The Curbed Cup, our annual award for the neighborhood of the year, is concluding with two neighborhoods vying for the prestigious (fake) trophy. Polls will be open until 10 a.m. January 2, so you can cast your vote until then as to which neighborhood should claim the title of Neighborhood of the Year. Let the finals commence!
San Pedro was favored from the start. We knew locals would be hungry for a win in 2017, after losing out on the title in 2016. The seaside town received more nominations than any other neighborhood, earning it the top seed in this year’s competition.
As nominators were quick to point out, San Pedro is overflowing with charm. There’s a an idyllic park on the bluffs from which you can take in panoramic views of Catalina Island. There’s a quaint downtown, a must-visit fish market, an historic theater, a photogenic bridge, a flourishing beer scene, and a year-round marketplace for locally-crafted goods.
This year, San Pedro’s lovely Hey Rookie swimming pool reopened after a makeover; the Growlers brought their two-day music festival to town; and Metro introduced bike-share to the Battleship IOWA, the Los Angeles Maritime Museum, Wilmington Waterfront Park, and the Ports O’ Call Village.
Though the town is slowly shedding its reputation as a blue-collar maritime town, many of the changes are happening right on the waterfront—namely a $100-million redevelopment of the kitschy Ports O’Call Village, set to get underway soon.
As one nominator wrote: “Imagine how big a hit San Pedro will be when visitors are at the waterfront enjoying their day and watching cargo ships sailing into the bay. San Pedro is a rising star in Los Angeles.”
If you’re tired of hearing us talk about how great the Harbor community is, here’s Press Telegram columnist Tim Grobaty’s take.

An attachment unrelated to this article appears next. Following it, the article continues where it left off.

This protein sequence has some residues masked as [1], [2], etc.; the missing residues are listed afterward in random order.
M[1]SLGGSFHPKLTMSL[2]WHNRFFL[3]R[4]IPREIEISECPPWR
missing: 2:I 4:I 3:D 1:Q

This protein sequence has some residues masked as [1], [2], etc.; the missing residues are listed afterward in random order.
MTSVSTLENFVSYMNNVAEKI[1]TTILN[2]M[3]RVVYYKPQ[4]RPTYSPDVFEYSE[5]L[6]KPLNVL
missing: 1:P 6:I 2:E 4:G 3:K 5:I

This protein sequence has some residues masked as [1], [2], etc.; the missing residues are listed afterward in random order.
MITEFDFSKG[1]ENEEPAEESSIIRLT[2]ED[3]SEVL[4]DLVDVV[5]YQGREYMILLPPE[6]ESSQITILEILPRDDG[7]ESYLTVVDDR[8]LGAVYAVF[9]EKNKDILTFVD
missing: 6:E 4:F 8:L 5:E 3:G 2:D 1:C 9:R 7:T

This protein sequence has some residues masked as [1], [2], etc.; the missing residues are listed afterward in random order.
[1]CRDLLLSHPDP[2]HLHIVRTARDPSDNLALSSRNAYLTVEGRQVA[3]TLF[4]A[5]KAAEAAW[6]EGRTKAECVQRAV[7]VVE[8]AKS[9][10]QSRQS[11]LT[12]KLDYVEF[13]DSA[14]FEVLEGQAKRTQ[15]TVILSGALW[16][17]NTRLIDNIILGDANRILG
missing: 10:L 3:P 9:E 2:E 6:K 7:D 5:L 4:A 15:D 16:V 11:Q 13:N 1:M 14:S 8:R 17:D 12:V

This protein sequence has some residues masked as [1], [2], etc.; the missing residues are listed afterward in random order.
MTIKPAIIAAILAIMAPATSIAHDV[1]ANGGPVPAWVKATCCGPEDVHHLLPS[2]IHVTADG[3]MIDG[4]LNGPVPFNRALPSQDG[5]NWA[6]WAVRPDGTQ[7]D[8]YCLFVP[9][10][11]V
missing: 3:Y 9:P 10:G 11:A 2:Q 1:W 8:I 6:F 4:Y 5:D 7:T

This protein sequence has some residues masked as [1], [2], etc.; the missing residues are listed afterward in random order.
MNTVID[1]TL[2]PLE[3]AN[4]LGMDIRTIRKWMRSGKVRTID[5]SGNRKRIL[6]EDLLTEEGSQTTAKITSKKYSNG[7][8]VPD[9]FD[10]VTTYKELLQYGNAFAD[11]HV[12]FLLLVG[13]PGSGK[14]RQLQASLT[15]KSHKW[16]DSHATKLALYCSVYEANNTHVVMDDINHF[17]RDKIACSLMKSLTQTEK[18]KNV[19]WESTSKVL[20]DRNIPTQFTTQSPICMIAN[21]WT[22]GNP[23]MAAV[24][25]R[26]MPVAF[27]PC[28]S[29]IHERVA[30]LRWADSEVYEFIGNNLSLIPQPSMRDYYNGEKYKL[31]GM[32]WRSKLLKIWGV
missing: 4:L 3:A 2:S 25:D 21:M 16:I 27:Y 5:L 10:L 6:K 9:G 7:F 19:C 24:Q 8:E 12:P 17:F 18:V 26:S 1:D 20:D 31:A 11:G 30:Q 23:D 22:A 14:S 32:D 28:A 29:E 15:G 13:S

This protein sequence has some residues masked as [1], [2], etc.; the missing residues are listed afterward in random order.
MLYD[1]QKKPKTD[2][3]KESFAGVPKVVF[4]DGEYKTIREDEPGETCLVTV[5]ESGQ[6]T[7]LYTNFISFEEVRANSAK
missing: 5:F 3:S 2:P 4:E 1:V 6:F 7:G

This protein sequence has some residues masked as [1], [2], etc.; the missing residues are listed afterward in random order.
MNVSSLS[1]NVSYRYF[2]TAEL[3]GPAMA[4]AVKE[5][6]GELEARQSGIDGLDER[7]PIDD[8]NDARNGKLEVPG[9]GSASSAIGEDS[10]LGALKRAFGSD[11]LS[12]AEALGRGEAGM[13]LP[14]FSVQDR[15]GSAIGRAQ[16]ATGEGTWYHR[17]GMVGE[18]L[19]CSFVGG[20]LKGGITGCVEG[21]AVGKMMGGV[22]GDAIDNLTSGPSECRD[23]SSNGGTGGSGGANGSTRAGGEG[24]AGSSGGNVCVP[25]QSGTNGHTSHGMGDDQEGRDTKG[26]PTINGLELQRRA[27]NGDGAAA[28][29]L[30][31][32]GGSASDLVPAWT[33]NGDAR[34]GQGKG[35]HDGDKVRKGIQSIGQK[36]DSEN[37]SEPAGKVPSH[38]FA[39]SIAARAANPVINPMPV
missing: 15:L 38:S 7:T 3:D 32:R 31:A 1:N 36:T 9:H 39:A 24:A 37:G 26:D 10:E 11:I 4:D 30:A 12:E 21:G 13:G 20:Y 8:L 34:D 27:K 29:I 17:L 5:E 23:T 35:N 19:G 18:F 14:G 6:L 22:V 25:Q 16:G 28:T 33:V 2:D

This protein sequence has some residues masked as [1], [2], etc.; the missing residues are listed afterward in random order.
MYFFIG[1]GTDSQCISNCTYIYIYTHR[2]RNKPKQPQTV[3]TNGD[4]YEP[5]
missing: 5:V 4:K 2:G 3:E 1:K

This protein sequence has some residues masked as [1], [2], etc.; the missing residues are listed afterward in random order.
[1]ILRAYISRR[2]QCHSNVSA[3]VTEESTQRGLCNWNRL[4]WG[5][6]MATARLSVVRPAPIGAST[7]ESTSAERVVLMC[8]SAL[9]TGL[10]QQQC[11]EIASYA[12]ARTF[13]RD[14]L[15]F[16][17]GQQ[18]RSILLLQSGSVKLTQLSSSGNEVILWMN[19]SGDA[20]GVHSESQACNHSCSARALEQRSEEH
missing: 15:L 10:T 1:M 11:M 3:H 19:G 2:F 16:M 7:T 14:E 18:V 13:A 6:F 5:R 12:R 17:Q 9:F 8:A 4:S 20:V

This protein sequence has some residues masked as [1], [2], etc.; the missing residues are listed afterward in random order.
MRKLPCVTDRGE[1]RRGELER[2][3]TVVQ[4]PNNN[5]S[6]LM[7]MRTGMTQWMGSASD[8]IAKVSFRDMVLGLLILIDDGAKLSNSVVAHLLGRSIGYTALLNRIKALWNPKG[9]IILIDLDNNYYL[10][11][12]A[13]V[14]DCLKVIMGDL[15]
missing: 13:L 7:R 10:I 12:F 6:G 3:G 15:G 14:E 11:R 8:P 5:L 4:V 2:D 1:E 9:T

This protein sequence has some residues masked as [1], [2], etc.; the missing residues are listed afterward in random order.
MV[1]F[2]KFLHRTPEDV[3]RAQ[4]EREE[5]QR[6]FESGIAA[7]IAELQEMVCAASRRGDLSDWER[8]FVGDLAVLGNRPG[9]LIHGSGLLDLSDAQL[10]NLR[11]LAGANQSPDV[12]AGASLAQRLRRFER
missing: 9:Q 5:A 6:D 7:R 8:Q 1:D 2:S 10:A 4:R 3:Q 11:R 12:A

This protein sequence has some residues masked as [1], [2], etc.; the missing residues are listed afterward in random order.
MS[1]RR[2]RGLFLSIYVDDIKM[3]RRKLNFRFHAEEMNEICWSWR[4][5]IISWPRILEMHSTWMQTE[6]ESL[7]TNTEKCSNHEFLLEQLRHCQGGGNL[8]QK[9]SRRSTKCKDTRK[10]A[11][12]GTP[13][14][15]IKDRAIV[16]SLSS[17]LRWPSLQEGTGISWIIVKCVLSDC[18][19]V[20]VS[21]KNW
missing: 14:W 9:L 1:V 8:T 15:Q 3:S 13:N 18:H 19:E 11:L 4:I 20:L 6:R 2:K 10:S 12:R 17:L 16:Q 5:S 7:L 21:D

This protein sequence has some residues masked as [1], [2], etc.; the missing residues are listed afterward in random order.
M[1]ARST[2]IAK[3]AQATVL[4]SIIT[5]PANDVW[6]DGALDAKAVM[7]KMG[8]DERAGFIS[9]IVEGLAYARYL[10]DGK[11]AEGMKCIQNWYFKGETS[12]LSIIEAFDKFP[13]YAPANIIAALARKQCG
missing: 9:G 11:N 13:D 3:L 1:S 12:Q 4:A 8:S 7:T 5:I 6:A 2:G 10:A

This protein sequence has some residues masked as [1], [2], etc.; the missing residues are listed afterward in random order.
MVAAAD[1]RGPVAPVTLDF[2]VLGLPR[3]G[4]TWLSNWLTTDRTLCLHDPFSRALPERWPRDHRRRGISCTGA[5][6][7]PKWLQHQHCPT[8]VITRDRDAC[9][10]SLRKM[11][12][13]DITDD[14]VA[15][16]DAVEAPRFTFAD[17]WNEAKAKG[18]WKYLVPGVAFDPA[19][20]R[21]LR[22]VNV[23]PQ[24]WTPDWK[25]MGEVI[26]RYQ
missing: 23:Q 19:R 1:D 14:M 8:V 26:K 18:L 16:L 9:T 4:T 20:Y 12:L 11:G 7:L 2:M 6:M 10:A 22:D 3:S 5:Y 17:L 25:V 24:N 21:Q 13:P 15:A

This might come as much of a shock to you as it did to us, but Burbank has managed to land a spot in the Curbed Cup finals! Along the way, it pummeled a couple of booming neighborhoods: Koreatown and South Park.
It’s not that we don’t see all of the things Burbank has to offer—our Urbanism Editor, Alissa Walker, even penned a column over the summer about how the city is leading the Valley into the future as a walkable, more sustainable community.
Maybe critics just haven’t shopped at the vintage stores in Magnolia Park or visited one of its cute bungalow homes. Heck, Burbank should be appreciated by Angelenos for its airport alone.
Also of note this year: The city is planning to convert its former Ikea site into a walkable community with 765 housing units, it’s making the Burbank’s Town Center much more walkable, it’s expanding its network of bike lanes, and it’s “pushing to replace its aging airport terminal with an integrated air-rail station filled with cutting-edge sustainability features.” Maybe it’s about the time LA gives Burbank the credit it deserves.